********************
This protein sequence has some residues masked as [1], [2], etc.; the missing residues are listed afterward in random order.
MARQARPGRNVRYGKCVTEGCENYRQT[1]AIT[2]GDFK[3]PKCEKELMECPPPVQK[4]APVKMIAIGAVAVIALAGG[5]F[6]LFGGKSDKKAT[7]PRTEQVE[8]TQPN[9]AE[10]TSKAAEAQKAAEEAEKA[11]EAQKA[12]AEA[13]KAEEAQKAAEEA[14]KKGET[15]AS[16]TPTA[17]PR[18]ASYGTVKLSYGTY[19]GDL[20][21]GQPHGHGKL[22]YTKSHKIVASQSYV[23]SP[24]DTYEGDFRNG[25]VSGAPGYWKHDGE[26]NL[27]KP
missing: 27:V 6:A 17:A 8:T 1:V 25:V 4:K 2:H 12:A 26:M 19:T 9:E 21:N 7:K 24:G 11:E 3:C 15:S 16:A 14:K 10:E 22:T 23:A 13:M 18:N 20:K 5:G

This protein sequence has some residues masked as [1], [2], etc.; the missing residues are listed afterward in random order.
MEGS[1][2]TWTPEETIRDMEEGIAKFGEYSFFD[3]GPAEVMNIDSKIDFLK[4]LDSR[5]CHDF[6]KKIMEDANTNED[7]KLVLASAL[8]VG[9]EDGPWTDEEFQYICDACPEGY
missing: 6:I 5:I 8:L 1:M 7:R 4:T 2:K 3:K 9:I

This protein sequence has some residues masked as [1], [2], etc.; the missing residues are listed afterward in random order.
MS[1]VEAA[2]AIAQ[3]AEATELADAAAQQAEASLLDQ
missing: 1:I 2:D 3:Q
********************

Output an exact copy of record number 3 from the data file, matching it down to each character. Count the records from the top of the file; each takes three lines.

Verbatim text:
This protein sequence has some residues masked as [1], [2], etc.; the missing residues are listed afterward in random order.
MS[1]VEAA[2]AIAQ[3]AEATELADAAAQQAEASLLDQ
missing: 1:I 2:D 3:Q